I listened this week to Keren Simons, who grew up in our synagogue, whose family are active members, and who’s been working for World Jewish Relief, in partnership with the Greek NGO Praxis, in Lesbos, Athens and elsewhere with unaccompanied minors. She is so dedicated to the work that she now plans to volunteer. I’m committed to our community supporting her, if only through the small gifts one has to bring such children to offer them something creative to do, to spend the uncertain hours…

These current horrors remind me of a line from Lamentations, ‘Better the death-pangs of the sword than of hunger’ – better a swift than a slow death because nobody comes to help. We must not leave people, especially children, to suffer the slow dying of their hopes for friendship, companionship, reunification with their families, a future, a life…

So what’s comforting, what’s Menachem, about the month of Av? The 15th is traditionally kept as a festival Tu be’Av; in fact, it’s the original Jewish version of Valentine’s, a day of singing, dancing and dating. It redeems the month from sorrow; it constitutes a public declaration that whatever has happened in the past, we are determined to have a future.

Can we share that determination with these children? For them, and for us too as we survey our wounded and violent world, comfort will only come from what we can do to help.

I believe we have a constant responsibility to help our own people, and also to help all who are desperate and suffering, whenever we can. All of us are created in God’s image, words which have little meaning unless we live it out through striving for compassion and justice.

I don’t often write in this vein. Please don’t just forgive me, but support the values I have tried to express…

Shabbat Shalom and Chodesh Tov – a worthwhile month.

Here are ways to help…

This crisis is ongoing and we will be working further to ask for help in early September.

World Jewish Relief

World Jewish Relief is providing food, shelter and emergency materials to refugees in Turkey and Greece who are fleeing war and persecution. World Jewish Relief assisted tens of thousands of Jewish refugees fleeing Nazi-occupied Europe, including through the Kindertransport. We are now building on this history, using our expertise to respond to the current challenge.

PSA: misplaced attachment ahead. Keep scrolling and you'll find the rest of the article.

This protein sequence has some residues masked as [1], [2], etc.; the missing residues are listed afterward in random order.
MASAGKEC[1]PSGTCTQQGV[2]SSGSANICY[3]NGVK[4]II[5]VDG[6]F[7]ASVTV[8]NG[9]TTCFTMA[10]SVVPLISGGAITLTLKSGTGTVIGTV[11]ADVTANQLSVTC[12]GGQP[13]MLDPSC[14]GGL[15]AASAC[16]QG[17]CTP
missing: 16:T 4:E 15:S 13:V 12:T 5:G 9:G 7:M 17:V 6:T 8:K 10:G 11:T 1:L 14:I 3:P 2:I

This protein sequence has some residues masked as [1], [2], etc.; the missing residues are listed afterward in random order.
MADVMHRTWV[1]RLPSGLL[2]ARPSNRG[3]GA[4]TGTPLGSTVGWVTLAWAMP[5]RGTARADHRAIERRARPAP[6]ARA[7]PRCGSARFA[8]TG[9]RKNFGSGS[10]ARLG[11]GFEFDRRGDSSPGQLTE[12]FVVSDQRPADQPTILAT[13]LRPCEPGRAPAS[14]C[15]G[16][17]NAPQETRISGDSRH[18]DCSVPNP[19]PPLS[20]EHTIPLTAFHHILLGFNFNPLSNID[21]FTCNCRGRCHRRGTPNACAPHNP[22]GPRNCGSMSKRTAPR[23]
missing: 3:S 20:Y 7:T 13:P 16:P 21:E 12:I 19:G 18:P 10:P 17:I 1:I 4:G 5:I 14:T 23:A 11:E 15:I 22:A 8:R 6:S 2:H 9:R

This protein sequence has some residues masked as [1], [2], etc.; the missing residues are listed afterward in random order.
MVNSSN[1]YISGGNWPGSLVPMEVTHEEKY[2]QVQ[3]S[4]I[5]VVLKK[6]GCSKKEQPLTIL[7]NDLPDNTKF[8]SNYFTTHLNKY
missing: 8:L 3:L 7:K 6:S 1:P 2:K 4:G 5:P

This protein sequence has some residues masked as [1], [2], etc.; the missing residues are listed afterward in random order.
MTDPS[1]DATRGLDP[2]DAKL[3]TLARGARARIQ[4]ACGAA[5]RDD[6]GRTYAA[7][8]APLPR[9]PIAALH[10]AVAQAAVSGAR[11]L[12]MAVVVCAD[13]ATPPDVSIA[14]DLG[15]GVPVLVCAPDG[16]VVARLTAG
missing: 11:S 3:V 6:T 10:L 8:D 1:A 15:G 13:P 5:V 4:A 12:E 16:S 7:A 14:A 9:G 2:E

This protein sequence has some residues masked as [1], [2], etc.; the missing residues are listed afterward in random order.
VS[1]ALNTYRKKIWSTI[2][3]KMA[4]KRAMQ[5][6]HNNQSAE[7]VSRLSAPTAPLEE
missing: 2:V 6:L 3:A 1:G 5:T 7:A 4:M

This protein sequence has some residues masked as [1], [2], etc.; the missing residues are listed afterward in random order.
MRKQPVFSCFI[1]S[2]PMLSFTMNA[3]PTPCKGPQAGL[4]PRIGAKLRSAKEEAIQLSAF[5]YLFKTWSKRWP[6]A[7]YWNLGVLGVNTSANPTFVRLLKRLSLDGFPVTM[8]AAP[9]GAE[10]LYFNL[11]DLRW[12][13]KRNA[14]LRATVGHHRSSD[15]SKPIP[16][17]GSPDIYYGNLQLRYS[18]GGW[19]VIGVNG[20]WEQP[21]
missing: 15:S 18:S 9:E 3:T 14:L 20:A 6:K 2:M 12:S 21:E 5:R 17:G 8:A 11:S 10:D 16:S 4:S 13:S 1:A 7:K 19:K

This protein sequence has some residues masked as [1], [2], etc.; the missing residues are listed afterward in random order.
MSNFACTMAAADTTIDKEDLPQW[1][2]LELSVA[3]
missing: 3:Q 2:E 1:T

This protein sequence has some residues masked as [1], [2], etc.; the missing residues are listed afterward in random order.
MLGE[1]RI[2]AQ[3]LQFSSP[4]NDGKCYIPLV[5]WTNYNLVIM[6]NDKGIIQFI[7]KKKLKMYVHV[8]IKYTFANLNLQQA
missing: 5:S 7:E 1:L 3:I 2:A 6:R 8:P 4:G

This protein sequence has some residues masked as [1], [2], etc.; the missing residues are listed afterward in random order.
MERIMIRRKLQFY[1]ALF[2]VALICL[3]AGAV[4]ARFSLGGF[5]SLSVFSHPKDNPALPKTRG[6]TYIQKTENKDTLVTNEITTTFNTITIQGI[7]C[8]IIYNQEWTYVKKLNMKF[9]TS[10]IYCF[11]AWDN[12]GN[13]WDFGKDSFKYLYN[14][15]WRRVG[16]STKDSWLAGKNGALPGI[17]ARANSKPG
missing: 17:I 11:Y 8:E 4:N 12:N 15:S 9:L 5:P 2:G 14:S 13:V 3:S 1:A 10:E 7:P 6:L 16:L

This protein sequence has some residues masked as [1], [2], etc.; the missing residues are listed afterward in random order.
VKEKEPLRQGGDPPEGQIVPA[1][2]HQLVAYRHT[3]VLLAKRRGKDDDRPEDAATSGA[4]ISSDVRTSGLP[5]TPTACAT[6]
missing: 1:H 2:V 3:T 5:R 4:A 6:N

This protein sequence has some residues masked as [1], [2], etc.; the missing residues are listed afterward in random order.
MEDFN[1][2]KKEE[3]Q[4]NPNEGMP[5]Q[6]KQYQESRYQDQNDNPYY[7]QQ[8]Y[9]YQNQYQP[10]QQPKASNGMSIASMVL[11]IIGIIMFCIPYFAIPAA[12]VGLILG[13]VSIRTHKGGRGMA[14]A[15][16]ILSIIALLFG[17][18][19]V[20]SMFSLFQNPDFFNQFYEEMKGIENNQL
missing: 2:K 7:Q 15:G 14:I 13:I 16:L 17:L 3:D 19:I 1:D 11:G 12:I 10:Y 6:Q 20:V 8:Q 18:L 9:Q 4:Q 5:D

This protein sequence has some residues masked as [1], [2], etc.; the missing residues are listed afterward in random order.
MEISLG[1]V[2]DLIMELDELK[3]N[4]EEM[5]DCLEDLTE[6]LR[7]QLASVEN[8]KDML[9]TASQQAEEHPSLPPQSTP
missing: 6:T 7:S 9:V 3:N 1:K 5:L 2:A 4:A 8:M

WJR has a special scheme to offer employment to refugees who have been allowed to enter Britain which you can read about here.

Help Refugees

Help Refugees gives massive assistance in Calais and in Greece and elsewhere by providing shelter, sleeping bags, warm meals and other essentials on a significant scale, and by supporting Safe Passage (see below).

Help Refugees has also developed a buddy system together with Citizens UK to ensure a strong intergovernmental response, full humanitarian and legal protection for the children. Your generous donation will go towards ensuring the lone children are cared for whilst living in the camp, have legal protection and care when they arrive in England.  For any further information please email Matty on

Safe Passage UK

Legal routes to sanctuary (can be supported via Help Refugees)
A campaign in support of refugee children by the British Jewish community.

There are an estimated 150 unaccompanied children in the refugee camps around Calais who have family living in the UK. They currently live in constant risk of violence, despite having the legal right to claim asylum in the UK. There is a legal route for them to be reunited with their families and afforded the care and safety they deserve. Safe Passage UK are this legal route. Safe Passage UK needs to raise £2,000 per child to cover the cost of the legal process, transport and support the child will need to claim asylum here in Britain. Ultimately it is £2,000 to reunite them with their families under the Dublin III and ECHR 8 orders. There is an urgent need right now – the camp in Calais is signalled to be demolished this autumn. These children are likely to go ‘missing’ and we fear for their safety and lives.

Refugees at Home

Refugees at Home are a group of volunteers who match altruistic hosts with asylum-seekers and refugees. We started setting up just over a year ago and rolled out properly in early February 2016. Since then we have made 117 placements. These vary in length and number of people – a placement may be one person for one night or three people for months and months. So we have a new measurement tool: we can count the number of nights people have been hosted. The current total is 3,283, which is a huge number of nights our guests have NOT spent in parks, on night buses, at train stations or in other uncomfortable, undignified and downright dangerous places. Our guests are referred by the Red Cross, the Refugee Council, St Mungo’s, the Passage and the drop-ins – including the NNLS one – across London.

Refugee Trauma Initiative

Refugee Trauma Initiative works to reduce the trauma and enhance the wellbeing of refugees by offering psychosocial support to individuals and families living in refugee camps, and training and supporting volunteers working there. A core value of our work includes respecting the humanity and dignity of all people.  RTI draws on the founding team’s extensive personal and professional experience of both living as refugees and of working cross-culturally with people who have been traumatised by migration, political conflict and torture. We also draw on our vast experience of providing training and support for health care professionals.

New North London Synagogue

You can support volunteers from our community via my discretionary fund at the Synagogue. Contact Accounts for more details.

We must not forget the ongoing work of the Asylum Seekers Drop In. The Drop In supports up to 400 destitute asylum seekers and their children and is held on the first Sunday of each month at premises near to the synagogue. Our volunteers offer legal signposting, appointments with doctors and therapists, nutritious cooked food, nearly-new or new clothing and footwear and a welcoming, warm and friendly space. Every client also receives a supermarket voucher and travel expenses. To donate to the drop-in please click here to download donation form.

Get in touch...